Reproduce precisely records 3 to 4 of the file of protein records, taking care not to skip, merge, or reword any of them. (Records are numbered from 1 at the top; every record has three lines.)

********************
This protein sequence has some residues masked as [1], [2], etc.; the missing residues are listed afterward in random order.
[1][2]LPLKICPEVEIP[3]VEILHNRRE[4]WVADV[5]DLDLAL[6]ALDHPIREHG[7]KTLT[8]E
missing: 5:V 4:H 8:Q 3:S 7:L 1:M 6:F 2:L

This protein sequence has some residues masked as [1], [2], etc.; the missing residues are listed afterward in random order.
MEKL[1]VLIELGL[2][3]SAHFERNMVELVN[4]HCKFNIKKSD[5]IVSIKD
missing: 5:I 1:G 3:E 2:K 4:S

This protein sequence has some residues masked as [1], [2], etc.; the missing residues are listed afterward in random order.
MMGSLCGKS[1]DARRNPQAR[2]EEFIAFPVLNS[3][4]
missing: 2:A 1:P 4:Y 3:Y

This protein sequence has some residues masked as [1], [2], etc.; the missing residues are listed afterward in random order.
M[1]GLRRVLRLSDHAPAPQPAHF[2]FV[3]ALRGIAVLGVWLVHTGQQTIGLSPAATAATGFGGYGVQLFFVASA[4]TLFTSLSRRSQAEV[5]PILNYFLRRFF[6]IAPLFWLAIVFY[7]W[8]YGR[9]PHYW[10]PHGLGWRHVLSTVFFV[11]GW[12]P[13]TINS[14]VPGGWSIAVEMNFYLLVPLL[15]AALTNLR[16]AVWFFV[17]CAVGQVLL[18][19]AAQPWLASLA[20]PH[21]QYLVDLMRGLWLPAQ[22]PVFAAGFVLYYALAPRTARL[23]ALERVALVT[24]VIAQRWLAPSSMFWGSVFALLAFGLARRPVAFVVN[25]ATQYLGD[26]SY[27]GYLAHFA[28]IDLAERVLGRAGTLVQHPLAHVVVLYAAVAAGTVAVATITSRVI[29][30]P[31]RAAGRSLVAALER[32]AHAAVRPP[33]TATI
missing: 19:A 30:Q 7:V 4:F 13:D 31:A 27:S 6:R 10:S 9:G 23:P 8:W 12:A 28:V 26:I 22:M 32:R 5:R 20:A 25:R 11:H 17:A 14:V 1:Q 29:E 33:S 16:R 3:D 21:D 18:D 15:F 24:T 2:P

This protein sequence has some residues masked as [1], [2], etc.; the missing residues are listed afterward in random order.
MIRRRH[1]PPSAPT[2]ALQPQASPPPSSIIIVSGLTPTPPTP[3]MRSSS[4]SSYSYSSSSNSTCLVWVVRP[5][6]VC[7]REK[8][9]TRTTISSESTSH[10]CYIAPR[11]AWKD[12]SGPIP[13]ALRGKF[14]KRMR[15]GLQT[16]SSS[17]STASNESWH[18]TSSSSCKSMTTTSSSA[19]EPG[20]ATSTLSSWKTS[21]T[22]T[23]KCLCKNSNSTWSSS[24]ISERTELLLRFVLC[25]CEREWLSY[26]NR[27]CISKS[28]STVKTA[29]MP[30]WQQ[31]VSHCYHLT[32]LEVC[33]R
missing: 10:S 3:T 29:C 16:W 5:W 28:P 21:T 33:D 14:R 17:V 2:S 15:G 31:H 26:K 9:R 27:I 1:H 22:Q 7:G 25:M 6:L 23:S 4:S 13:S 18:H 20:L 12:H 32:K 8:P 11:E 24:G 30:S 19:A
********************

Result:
This protein sequence has some residues masked as [1], [2], etc.; the missing residues are listed afterward in random order.
MMGSLCGKS[1]DARRNPQAR[2]EEFIAFPVLNS[3][4]
missing: 2:A 1:P 4:Y 3:Y

This protein sequence has some residues masked as [1], [2], etc.; the missing residues are listed afterward in random order.
M[1]GLRRVLRLSDHAPAPQPAHF[2]FV[3]ALRGIAVLGVWLVHTGQQTIGLSPAATAATGFGGYGVQLFFVASA[4]TLFTSLSRRSQAEV[5]PILNYFLRRFF[6]IAPLFWLAIVFY[7]W[8]YGR[9]PHYW[10]PHGLGWRHVLSTVFFV[11]GW[12]P[13]TINS[14]VPGGWSIAVEMNFYLLVPLL[15]AALTNLR[16]AVWFFV[17]CAVGQVLL[18][19]AAQPWLASLA[20]PH[21]QYLVDLMRGLWLPAQ[22]PVFAAGFVLYYALAPRTARL[23]ALERVALVT[24]VIAQRWLAPSSMFWGSVFALLAFGLARRPVAFVVN[25]ATQYLGD[26]SY[27]GYLAHFA[28]IDLAERVLGRAGTLVQHPLAHVVVLYAAVAAGTVAVATITSRVI[29][30]P[31]RAAGRSLVAALER[32]AHAAVRPP[33]TATI
missing: 19:A 30:Q 7:V 4:F 13:D 31:A 27:S 6:R 10:S 9:G 23:P 8:W 12:A 28:V 26:I 22:M 32:R 5:R 20:A 25:R 11:H 17:A 14:V 1:Q 29:E 33:S 16:R 3:D 21:D 18:D 15:F 24:T 2:P